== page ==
And so it was fitting in some ways that I was present for one of Jeter’s rites of passage: the retiring of his jersey number. Though some current players around the league wear the number two because of Jeter, no future Yankees will. Batcho said retiring the number is a particularly important symbol for a healthy transition into a new Jeter era. “It’s an acknowledgement that this person will never be replaced, there’s no one else who can ever fill their shoes,” she explained. That no one else in pinstripes will ever wear the number two is a declaration that Jeter—and everyone else who had a hand in his career—is irreplaceable.     

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One of the reasons I idolized Jeter was because he seemed like the living embodiment of Superman. His career was filled with moments that would be cut from Hollywood scripts because they seemed too perfect and cliché to ever possibly be true. His clutch gene melted hopes and dreams into possibilities and eventualities, but it was his everyday hustle that made him an icon. He was the ultimate role model because, as Curry told me, he “played with grit. There are some guys who are great, and they have a little bit of swagger ... Jeter was great, but he also played like a guy who was trying to make sure he kept his roster spot, that he was worried every day that he was going to lose his job.”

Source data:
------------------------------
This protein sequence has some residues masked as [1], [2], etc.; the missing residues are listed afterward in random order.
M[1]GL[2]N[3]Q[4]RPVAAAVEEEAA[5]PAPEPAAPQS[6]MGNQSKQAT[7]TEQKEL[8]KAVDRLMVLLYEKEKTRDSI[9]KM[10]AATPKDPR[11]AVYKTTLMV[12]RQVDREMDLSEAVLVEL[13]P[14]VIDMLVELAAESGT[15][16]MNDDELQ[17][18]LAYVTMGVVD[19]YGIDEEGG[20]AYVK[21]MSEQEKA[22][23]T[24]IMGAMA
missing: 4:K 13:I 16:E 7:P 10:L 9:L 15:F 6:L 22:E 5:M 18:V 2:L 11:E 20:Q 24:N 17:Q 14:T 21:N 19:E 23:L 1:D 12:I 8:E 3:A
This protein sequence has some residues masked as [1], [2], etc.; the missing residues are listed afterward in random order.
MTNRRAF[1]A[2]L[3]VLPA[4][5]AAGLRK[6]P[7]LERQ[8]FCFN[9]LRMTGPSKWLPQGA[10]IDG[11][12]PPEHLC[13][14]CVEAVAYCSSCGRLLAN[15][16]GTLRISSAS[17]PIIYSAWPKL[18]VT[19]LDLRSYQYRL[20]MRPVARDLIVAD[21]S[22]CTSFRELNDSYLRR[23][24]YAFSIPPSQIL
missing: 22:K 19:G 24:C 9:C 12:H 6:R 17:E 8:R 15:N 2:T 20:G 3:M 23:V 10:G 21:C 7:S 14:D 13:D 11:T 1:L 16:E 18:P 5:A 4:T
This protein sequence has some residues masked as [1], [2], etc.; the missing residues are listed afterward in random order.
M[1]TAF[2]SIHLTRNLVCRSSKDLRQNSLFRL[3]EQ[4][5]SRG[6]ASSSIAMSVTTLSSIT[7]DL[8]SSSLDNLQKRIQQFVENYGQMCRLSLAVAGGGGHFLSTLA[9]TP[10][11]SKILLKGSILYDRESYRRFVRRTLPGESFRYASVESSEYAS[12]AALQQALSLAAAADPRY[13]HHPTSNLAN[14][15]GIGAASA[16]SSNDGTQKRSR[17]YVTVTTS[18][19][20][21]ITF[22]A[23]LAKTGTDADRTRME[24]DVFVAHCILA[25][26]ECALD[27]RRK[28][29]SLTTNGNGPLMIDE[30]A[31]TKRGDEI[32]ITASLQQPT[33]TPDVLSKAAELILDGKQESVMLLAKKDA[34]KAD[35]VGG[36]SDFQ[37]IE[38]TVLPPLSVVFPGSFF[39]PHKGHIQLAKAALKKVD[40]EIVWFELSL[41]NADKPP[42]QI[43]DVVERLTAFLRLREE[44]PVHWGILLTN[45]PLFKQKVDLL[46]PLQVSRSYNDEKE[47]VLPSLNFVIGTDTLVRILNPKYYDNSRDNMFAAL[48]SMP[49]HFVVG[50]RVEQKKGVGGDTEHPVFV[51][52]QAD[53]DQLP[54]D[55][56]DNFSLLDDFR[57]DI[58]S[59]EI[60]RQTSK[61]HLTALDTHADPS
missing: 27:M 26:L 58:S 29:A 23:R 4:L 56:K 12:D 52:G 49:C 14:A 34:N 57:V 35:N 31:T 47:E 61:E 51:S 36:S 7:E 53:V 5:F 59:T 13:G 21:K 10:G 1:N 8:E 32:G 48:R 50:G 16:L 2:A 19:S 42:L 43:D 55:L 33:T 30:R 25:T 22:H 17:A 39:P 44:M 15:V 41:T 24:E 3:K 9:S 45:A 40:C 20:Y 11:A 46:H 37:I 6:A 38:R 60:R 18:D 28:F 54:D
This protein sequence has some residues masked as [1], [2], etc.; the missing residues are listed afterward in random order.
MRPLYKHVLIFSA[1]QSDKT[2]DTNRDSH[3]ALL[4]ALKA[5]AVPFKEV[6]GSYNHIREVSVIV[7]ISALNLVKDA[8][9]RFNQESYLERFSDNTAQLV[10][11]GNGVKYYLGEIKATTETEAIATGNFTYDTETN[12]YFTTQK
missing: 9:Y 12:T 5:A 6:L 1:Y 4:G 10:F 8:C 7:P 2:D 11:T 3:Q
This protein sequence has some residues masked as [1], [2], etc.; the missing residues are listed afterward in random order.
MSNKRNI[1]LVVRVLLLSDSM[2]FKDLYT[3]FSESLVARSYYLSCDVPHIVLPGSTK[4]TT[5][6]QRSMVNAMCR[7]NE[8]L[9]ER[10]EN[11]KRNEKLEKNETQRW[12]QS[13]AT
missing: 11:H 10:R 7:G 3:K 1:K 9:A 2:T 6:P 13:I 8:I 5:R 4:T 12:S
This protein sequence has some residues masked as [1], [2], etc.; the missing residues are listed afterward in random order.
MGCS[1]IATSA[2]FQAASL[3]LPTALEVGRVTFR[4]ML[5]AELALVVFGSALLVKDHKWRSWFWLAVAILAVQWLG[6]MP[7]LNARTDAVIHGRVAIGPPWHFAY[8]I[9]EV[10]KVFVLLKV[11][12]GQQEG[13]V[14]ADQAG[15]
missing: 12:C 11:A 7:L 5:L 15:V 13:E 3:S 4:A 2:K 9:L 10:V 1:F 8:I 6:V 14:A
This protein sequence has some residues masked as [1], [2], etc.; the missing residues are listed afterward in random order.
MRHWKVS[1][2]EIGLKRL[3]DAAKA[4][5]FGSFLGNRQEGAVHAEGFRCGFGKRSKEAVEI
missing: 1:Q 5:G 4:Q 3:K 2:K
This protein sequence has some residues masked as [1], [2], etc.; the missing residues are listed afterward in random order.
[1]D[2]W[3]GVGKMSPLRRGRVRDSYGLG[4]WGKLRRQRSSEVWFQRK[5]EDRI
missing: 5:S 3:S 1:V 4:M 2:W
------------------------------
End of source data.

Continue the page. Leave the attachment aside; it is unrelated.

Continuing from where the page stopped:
O’Connor said that while Jeter was in the league, he was nearly universally respected because he embodied the spirit of a ballplayer: He played hard, he was a winner, and he carried himself with dignity on and off the field. Such a grace is rare, especially in what O’Connor described as “the world’s noisiest marketplace.”    

That noisy New York City marketplace embraced Jeter, and there’s no question that he’ll always be a Yankee—regardless of if he owns part of another team. Ahead of Sunday’s festivities, wistful promotional videos, advertisements, and interviews about the former (though, in my mind, only) Yankee captain leveraged that genuine identity. Each was tinged with notes of yearning, because with every impeccably produced “Love Letter” and Budweiser ad were reminders that this is no longer the heyday of Jeter’s Yankees.

It’s not the late 1990s or early 2000s anymore: George Steinbrenner is gone, the “new” Yankee Stadium is now eight years old, and it’s been 16 years since Jeter’s after-midnight, walk-off home run earned him the title “Mr. November.” Considering how often professional athletics insists on its escapist, red-white-and blue ethos, it’s tempting to resent the saccharine tributes from big corporations, including the ones that aired during the Jeter festivities. Though the products these companies are selling may be manufactured, the emotions—for The Captain’s biggest fans—are not.

“It’s the people remembering a great game that they watched with their father or their brother,” Batcho said of the appeal of ceremonies like Jeter’s. “So many people of the Boomer generation and the millennial generation can talk about famous games ... it’s not so much about whether you were the athlete. It’s about, ‘We all shared in this together.’”